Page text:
I followed the guidance in Will and Stephanie's binder and went to Flavours of the Grill, which was just a block or so from home. The menu there was all very meaty, but when I said I was a vegetarian, the chef offered to make me something veg. While waiting, I sat at the bar and chatted with a couple from Toronto, Jack and Amy (well, he's British, but they live in Toronto). They said that they were staying at the Landings and had been there for about five days already, and had two days left in their trip. When I said it was my first night, they asked how I already knew about Gros Islet, which made me feel very in the know.

While we talked, I ordered the local beer (Piton), which is a fairly light brew, but still good, and well suited for downing quickly in hot weather. The interior of the restaurant is hot pink and blue, with lots of windows, so that the outdoors seems quite near. The restaurant also has a huge front porch and, when my food was ready, Amy said we should all go sit out there and eat together.

My meal was really good — it was a soy-potato-rice mix, with vegetables and salad on the side. The soy was that crumbly mix made to look like meat, which generally is not my favorite, but the vegetables and flavorings were good, and it was relaxing sitting outside listening to the music of the burgeoning street party. I knew I would be way too tired to stay up and see the party in full swing, so this was a nice alternative. Also good was the conversation. I especially enjoyed hearing about Amy's travels in Southeast Asia.

After we'd all had a few drinks and cleared our plates, Jack and Amy were ready to go walk around, and I was ready to call it a night. We said goodbye and I went inside to settle my bill. First of all, so cheap! ($33 EC — $25 for my meal, I believe $5 for a beer, and the rest tax.) Second, I realized Jack must have paid for a few of my Pitons. If you guys ever read this, next time the drinks are on me!

As I left, I thanked the chef again for my meal, and I thought he seemed incredibly nice.

While I walked back to the guesthouse, the street party played a tune that sampled "Billie Jean," which seemed perfect for me, and I figured things couldn't get much better! I'm under the mosquito netting now, about ready to crash. Tomorrow, Pigeon Island!

Travel journal intro: St. Lucia!

I once had a co-worker who traveled to St. Lucia for his honeymoon. We worked in an antiseptic office park in a dreary suburb, but his description made me feel I was far from my windowless cube. He talked about St. Lucia so enthusiastically, I desperately wanted to go myself. But at the time, I thought that I never would.

This month, I proved my former self wrong and traveled to St. Lucia for two weeks, after a marathon 12 months of planning and one rescheduling (thank you, Hurricane Tomás). Because of that, I had plenty of time to mull over every last detail. But despite all my research, in many ways St. Lucia was nothing like I expected!

In the past, I have not done a good job of blogging about my vacations. This time, I am going to write an entry for each day of my trip. I wrote drafts of two of these entries when I was on the island. I now am going to clean them up and post them, then write new entries for each of the other days. I kept a hard-copy journal while I was there, so that will help me remember details.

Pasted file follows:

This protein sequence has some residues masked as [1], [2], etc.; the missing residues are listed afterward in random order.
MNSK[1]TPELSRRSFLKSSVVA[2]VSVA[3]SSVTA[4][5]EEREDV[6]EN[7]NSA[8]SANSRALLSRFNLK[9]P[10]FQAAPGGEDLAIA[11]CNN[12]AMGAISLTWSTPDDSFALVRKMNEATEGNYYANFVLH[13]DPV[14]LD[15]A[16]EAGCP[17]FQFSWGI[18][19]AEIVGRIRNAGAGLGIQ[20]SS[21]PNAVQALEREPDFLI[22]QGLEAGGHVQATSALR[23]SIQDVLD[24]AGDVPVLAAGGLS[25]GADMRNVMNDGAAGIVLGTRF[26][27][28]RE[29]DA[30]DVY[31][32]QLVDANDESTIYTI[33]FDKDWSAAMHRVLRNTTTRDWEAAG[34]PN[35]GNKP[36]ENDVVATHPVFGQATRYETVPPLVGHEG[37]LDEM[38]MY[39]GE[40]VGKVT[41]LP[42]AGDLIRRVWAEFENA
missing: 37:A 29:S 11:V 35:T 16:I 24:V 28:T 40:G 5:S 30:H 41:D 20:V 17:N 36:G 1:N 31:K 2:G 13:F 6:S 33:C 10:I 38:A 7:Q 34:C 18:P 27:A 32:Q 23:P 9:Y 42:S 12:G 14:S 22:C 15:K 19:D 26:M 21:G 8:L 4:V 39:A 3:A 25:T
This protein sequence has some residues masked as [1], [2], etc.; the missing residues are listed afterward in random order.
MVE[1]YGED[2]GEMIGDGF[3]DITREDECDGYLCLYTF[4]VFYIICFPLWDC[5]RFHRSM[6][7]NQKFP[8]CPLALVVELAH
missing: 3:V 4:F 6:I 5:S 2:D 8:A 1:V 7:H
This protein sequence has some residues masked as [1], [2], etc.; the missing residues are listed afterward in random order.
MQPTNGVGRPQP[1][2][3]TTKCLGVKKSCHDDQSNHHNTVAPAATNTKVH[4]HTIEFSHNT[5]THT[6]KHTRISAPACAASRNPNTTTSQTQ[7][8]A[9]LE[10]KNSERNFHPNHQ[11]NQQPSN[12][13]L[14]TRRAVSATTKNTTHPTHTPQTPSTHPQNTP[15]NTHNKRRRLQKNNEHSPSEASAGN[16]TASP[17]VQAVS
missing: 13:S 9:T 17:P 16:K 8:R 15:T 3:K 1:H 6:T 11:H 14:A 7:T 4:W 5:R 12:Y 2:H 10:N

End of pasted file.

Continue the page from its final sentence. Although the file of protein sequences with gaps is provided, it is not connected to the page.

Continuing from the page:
In general, I'll be changing the names of people that I met, though when talking about specific restaurants, hotels, and vendors that I patronized, I may go ahead and use the real names of managers and guides and such, since I think that's expected.

I hope that this travel journal will be helpful to others who are planning trips to St. Lucia. If you read this and are interested in the island, please feel free to e-mail me any specific questions you may have.

With that, on to Day One!

Monday, July 25, 2011

The scent of paradise

One of the best things I bought when vacationing on Grand Cayman last year was a small pot of coconut-scented hand cream.

I remember sitting in my idyllic vacation apartment, looking through the window at the Caribbean, and thinking my hand cream was the best souvenir because, after getting home, every time I smelled the cream's wonderful coconut scent, I'd be taken back to that time and place.

Horrifically, when I left Cayman, my hand cream was seized by airport security! I stupidly had stuck the cream in my carry-on bag, forgetting that it would be considered a liquid. This despite having practically memorized the TSA rules prior to the trip. It was as if I forgot that the guidelines mattered on the way home!

But the amazing end to this story is that a few months after arriving home in cold, bleak Boston, I decided to e-mail the store where I bought the hand cream, a wonderful little spot called Pure Art. The store's manager, Deb van der Bol, wrote back that she would be happy to mail me some replacement cream. Luckily, she had a friend who was going to be traveling to the U.S. and could mail me the cream for a shipping charge of only $5. What wonderful luck! The hand cream arrived safely a few weeks ago, having been carefully packed in a box with handwritten directions such as "please do not crush" written on most every side.

Every time I use this cream, I'm back at the Harbour View Apartments and Studios, feeling the perfect relaxation and ease that I had every day I was on Cayman. Thank you, Deb, for helping bring back that wonderful week!

Copyright 2009-2010 by Sasha Sark. Please don't reuse without permission.
"West African Dark Blue Cloth" image is displayed courtesy of the Richard F. Brush Art Gallery at St. Lawrence University.